Quick links are great for removing your chain (to clean it, strip down your bike, etc) and for putting a new chain on, but for roadside repairs (My chain got bent! My chain snapped! My derailleur is busted and I need to shorten my chain) that involve damage to your chain anywhere except right next to the existing quicklink, you will probably need to break out at least one of the old slow-links. And while there are various bodges and get-arounds for that, the easiest way to do it is to use a chain-breaker tool.

I don't think anyone on this thread is advocating using a chain-tool to put a chain back onto the bike as a roadside repair, although I have found myself doing that in the past; for modern chains (ie, anything more than a 6-7spd) where the pins are flush and mushroomed into the plate, it's actually unsafe to put them back together with a multi-tool.

The one that comes on the Crank Bros multitool also doubles as a spoke key (which again, is a tool you won't need on most rides, but on that one where you do need it, you'll be kicking yourself you didn't bring it) so the "weight penalty" really isn't an issue.

I have used every tool on this multi-tool on a ride. Even the teeny-tiny allen keys; I think I've used them to poke holes in plastic wrap or something, but the point is, it's all been used.
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Old 06-21-21, 09:57 PM
  #90  
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Stoped carrying more repair equipment than flats after cell phones and uber became ubiquitious.

Had to use it once to, came out to find my ulock refused to unlock and didn't want to walk back to my car several miles away. Carrying tools to bteak a lock and steal my own bike around just in case that happens again seems a bit excessive when uber exists. Suppose I could follow up on the other guys suggestion of carrying a folding bike on every trip...lol...

For something that might happen once on 10 or 20 years, doesn't seem worth it to carry tools I probably won't remember how to use when needed anyways.

edit: lol not diving into the bait below, but it is funny how bikeforums (or probably any forum) you always get a minimalist (no bags, no rack, only jersey pockets) or a everything-and-the-kitchen-sink thing.

Last edited by PaulRivers; 06-22-21 at 02:33 AM.
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Old 06-21-21, 11:15 PM
  #91  
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Originally Posted by PaulRivers View Post
Stoped carrying more repair equipment than flats after cell phones and uber became ubiquitious.

Had to use it once to, came out to find my ulock refused to unlock and didn't want to walk back to my car several miles away. Carrying tools to bteak a lock and steal my own bike around just in case that happens again seems a bit excessive when uber exists. Suppose I could follow up on the other guys suggestion of carrying a folding bike on every trip...lol...

For something that might happen once on 10 or 20 years, doesn't seem worth it to carry tools I probably won't remember how to use when needed anyways.
The multitool in my post literally right above yours is probably cheaper than the surge-pricing uber ride you will take back to your car. And if you forget how to use it you can always use your cell phone to look up a how-to vid on youtube. (Beside which, forget how to use a chainlink tool? Seriously? Do you wear slip-on shoes for a week and forget how to tie laces?).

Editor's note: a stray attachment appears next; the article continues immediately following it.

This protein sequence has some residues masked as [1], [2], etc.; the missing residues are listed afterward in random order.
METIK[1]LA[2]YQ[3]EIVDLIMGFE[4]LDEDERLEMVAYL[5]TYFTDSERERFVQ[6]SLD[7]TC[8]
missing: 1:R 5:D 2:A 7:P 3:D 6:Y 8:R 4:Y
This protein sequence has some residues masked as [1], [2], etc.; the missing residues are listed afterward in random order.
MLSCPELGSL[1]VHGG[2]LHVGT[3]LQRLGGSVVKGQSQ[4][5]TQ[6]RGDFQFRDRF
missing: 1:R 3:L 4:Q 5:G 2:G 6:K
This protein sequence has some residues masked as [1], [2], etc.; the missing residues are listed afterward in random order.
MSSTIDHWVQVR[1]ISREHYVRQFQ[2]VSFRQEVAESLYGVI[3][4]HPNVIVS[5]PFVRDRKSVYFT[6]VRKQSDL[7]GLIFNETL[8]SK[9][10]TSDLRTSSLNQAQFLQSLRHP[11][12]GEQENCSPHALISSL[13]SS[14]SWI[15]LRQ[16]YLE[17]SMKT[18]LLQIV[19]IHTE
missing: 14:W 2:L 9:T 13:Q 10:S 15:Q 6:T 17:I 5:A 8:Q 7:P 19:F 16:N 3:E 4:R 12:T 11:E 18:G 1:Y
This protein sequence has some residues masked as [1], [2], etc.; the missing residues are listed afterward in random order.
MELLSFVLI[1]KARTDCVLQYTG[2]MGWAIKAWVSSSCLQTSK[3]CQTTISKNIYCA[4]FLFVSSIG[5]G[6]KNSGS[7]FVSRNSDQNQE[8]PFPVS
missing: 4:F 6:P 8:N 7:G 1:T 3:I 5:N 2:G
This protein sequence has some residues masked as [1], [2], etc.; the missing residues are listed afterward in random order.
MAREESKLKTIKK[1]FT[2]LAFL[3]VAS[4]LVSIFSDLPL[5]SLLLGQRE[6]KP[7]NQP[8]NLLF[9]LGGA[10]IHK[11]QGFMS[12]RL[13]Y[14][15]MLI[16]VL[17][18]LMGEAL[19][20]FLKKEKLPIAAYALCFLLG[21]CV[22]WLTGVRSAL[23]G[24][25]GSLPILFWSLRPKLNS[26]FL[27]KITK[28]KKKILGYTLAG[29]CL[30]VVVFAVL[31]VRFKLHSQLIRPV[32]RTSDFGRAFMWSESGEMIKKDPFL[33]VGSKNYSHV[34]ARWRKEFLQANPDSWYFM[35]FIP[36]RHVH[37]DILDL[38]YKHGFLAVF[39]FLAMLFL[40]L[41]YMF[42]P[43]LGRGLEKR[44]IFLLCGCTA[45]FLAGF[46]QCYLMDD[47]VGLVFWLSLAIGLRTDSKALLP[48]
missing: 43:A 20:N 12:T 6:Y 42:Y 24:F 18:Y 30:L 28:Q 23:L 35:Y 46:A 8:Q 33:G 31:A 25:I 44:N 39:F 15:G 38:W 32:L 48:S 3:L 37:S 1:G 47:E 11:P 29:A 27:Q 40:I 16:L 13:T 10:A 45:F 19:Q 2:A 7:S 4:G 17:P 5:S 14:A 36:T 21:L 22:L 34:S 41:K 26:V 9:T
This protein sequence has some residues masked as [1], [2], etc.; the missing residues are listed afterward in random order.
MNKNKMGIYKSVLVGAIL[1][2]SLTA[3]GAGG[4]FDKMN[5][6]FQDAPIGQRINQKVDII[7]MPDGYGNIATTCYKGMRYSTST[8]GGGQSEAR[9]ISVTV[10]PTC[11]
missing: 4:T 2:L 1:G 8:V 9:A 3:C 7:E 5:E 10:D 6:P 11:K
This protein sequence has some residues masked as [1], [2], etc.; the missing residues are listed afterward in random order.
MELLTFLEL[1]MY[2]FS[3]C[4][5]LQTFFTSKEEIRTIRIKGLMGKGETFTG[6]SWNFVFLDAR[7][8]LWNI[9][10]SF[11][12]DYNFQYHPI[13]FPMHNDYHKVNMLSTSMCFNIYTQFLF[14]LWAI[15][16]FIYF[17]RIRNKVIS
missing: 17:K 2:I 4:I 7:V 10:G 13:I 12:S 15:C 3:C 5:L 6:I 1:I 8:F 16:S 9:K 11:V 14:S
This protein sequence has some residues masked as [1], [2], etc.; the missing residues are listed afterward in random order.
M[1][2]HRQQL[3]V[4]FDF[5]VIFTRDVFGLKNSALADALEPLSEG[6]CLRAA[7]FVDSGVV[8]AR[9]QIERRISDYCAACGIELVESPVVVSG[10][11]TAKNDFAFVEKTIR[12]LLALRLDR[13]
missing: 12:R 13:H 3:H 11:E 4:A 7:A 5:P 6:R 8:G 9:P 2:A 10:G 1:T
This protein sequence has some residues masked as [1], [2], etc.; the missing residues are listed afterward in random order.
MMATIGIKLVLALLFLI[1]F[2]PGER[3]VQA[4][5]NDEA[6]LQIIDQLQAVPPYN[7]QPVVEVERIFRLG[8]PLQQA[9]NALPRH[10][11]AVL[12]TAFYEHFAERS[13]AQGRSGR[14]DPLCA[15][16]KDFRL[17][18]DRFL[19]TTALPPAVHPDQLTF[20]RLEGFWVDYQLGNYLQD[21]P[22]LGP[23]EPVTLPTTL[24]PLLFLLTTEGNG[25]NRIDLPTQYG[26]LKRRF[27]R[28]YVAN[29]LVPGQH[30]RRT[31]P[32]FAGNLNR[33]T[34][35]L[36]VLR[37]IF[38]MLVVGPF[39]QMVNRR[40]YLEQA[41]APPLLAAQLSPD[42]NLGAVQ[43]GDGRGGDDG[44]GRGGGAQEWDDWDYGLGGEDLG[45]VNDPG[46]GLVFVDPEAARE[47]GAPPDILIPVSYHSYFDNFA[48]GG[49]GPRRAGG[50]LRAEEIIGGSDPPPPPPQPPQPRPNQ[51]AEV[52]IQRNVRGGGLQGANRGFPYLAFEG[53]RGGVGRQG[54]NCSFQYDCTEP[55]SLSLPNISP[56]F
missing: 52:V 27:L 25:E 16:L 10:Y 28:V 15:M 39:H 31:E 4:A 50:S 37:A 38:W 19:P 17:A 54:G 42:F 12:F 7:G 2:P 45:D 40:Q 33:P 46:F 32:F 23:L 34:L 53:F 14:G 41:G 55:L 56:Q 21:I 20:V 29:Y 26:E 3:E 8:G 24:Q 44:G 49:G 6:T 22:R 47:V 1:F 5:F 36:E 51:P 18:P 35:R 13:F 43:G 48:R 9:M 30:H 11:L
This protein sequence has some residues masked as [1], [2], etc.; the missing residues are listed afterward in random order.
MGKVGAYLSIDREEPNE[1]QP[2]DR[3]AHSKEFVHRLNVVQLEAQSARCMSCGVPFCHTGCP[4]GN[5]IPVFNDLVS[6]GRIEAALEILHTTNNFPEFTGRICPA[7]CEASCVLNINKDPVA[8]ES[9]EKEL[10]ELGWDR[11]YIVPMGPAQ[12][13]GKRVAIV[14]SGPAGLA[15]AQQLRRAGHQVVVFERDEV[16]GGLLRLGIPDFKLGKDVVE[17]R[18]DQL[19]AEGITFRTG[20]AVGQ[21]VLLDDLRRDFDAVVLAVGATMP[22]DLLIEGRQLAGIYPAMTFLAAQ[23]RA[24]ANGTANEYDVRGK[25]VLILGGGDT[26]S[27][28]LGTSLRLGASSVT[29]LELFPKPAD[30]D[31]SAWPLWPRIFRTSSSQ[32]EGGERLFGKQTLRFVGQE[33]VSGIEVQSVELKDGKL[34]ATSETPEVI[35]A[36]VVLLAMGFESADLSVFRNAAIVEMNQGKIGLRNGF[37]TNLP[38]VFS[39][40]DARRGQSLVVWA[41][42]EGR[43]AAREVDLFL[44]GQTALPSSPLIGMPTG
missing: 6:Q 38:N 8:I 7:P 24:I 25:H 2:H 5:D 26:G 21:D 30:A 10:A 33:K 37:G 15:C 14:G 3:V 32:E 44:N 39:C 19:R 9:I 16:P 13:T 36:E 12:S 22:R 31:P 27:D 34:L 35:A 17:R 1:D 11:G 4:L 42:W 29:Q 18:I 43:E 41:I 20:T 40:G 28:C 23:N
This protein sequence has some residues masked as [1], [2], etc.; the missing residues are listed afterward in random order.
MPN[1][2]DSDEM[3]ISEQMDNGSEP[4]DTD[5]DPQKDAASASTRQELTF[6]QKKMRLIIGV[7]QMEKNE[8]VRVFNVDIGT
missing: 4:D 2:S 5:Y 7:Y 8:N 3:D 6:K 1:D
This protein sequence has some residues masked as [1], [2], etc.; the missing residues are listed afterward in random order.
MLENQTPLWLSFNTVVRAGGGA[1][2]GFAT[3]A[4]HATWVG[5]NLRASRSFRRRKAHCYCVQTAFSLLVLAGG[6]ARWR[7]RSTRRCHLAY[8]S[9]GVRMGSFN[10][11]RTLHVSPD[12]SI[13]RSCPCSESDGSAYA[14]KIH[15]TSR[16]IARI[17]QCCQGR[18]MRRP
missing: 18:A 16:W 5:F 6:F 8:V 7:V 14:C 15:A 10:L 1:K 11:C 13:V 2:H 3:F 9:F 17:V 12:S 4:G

As frustrating as a seized u-lock must be, I don't think it's a valid justification for not carrying a 6oz multi-tool in your saddlebag.
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Old 06-24-21, 12:19 AM
  #92  
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I only bring with me a little bag with a multi-size spanner, multi-size allen keys, that's it.
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Old 06-25-21, 09:37 AM
  #93  
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Originally Posted by genejockey View Post
The presence of tools could be preventing breakdowns. You can test this hypothesis by leaving them at home some time and seeing if your car or bike breaks down.....
I agree. I have a chain tool on my multitool and also carry a Wolf Tooth Pack Pliers w/2 quick links. I haven't needed them, but I'm sure I'll have a problem if I left them home. The extra 1.35 ounces also gives me a solid excuse for being slow. I consider it a win-win for me.

Last edited by MAK; 06-27-21 at 10:06 PM.
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Old 06-25-21, 09:45 AM
  #94  
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Originally Posted by genejockey View Post
The presence of tools could be preventing breakdowns. You can test this hypothesis by leaving them at home some time and seeing if your car or bike breaks down.....
Can confirm. I only had one spare tube on my road bike because it's not my gravel bike and I never need more than one tube, right? The other day I pinch flatted and of course the spare tube didn't hold air. Luckily a group ride came along and someone hooked me up.

Related: I made it rain earlier this week by getting all my gear prepared the night before so I could get up early and go for a ride before it got hot. Naturally we got intense thunderstorms that morning.
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Old 06-25-21, 10:01 AM
  #95  
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I don't carry one but after taking a link out and putting it back in I think I might squeeze one in my bag if I can.
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Old 06-26-21, 07:16 PM
  #96  
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In sixty years of riding -- including a marathon from London to Rome -- I have never needed one. So, I don't carry one, even on long tours.
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Old 06-27-21, 10:01 PM
  #97  
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Actually not only do I have that chain tool on my multi tool, I carry several other tools as well. I simply dont like to walk home.
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Old 06-28-21, 05:41 AM
  #98  
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Yes, fortunately I have never used it.
- earlier version of the Topeak mini PT30
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Old 06-28-21, 06:04 AM
  #99  
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I carry a chain whip..............when I'm in a Devo sort of mood.